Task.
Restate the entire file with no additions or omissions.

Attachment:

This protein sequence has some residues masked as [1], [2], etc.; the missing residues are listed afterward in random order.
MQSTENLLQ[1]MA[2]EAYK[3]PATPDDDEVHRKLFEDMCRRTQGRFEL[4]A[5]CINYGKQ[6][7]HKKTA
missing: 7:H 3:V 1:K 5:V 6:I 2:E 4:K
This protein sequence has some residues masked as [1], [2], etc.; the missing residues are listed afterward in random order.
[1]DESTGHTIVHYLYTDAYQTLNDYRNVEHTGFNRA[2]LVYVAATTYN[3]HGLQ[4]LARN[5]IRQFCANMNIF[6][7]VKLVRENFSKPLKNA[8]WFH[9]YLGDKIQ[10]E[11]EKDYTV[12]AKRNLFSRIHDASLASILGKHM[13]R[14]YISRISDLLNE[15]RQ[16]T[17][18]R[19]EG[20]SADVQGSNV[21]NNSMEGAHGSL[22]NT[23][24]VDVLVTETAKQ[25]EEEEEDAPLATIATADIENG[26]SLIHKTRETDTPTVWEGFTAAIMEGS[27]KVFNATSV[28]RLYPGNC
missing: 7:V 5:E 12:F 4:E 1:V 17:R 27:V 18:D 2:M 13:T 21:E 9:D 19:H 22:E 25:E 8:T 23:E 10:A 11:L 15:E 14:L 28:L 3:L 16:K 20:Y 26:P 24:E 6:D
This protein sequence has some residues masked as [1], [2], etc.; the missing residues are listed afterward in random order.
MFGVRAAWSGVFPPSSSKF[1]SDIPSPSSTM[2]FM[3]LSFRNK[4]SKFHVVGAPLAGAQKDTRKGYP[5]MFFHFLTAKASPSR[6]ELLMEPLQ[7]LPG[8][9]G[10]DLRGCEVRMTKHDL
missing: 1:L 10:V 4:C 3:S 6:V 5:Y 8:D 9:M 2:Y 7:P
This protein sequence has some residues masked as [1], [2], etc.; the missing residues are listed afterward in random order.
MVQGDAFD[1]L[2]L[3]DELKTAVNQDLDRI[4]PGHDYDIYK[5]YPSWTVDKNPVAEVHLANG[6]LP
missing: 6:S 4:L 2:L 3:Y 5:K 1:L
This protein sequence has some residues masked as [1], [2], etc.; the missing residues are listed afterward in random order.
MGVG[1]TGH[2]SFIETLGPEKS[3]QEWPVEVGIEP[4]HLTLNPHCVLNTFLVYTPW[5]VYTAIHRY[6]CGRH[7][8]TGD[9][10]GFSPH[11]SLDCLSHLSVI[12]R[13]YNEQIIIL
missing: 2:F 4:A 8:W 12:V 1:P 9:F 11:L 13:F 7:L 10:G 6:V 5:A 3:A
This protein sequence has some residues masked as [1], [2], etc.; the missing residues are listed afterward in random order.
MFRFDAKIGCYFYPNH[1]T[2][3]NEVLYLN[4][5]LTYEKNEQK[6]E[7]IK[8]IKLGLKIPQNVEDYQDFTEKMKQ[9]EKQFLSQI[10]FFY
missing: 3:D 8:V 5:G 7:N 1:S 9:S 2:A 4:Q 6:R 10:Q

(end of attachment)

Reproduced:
This protein sequence has some residues masked as [1], [2], etc.; the missing residues are listed afterward in random order.
MQSTENLLQ[1]MA[2]EAYK[3]PATPDDDEVHRKLFEDMCRRTQGRFEL[4]A[5]CINYGKQ[6][7]HKKTA
missing: 7:H 3:V 1:K 5:V 6:I 2:E 4:K
This protein sequence has some residues masked as [1], [2], etc.; the missing residues are listed afterward in random order.
[1]DESTGHTIVHYLYTDAYQTLNDYRNVEHTGFNRA[2]LVYVAATTYN[3]HGLQ[4]LARN[5]IRQFCANMNIF[6][7]VKLVRENFSKPLKNA[8]WFH[9]YLGDKIQ[10]E[11]EKDYTV[12]AKRNLFSRIHDASLASILGKHM[13]R[14]YISRISDLLNE[15]RQ[16]T[17][18]R[19]EG[20]SADVQGSNV[21]NNSMEGAHGSL[22]NT[23][24]VDVLVTETAKQ[25]EEEEEDAPLATIATADIENG[26]SLIHKTRETDTPTVWEGFTAAIMEGS[27]KVFNATSV[28]RLYPGNC
missing: 7:V 5:E 12:F 4:E 1:V 17:R 27:V 18:D 2:M 13:T 21:E 9:D 19:H 22:E 25:E 8:T 23:E 10:A 11:L 15:E 14:L 28:L 3:L 16:K 20:Y 26:P 24:E 6:D
This protein sequence has some residues masked as [1], [2], etc.; the missing residues are listed afterward in random order.
MFGVRAAWSGVFPPSSSKF[1]SDIPSPSSTM[2]FM[3]LSFRNK[4]SKFHVVGAPLAGAQKDTRKGYP[5]MFFHFLTAKASPSR[6]ELLMEPLQ[7]LPG[8][9]G[10]DLRGCEVRMTKHDL
missing: 1:L 10:V 4:C 3:S 6:V 5:Y 8:D 9:M 2:Y 7:P
This protein sequence has some residues masked as [1], [2], etc.; the missing residues are listed afterward in random order.
MVQGDAFD[1]L[2]L[3]DELKTAVNQDLDRI[4]PGHDYDIYK[5]YPSWTVDKNPVAEVHLANG[6]LP
missing: 6:S 4:L 2:L 3:Y 5:K 1:L
This protein sequence has some residues masked as [1], [2], etc.; the missing residues are listed afterward in random order.
MGVG[1]TGH[2]SFIETLGPEKS[3]QEWPVEVGIEP[4]HLTLNPHCVLNTFLVYTPW[5]VYTAIHRY[6]CGRH[7][8]TGD[9][10]GFSPH[11]SLDCLSHLSVI[12]R[13]YNEQIIIL
missing: 2:F 4:A 8:W 12:V 1:P 9:F 11:L 13:F 7:L 10:G 6:V 5:A 3:A
This protein sequence has some residues masked as [1], [2], etc.; the missing residues are listed afterward in random order.
MFRFDAKIGCYFYPNH[1]T[2][3]NEVLYLN[4][5]LTYEKNEQK[6]E[7]IK[8]IKLGLKIPQNVEDYQDFTEKMKQ[9]EKQFLSQI[10]FFY
missing: 3:D 8:V 5:G 7:N 1:S 9:S 2:A 4:Q 6:R 10:Q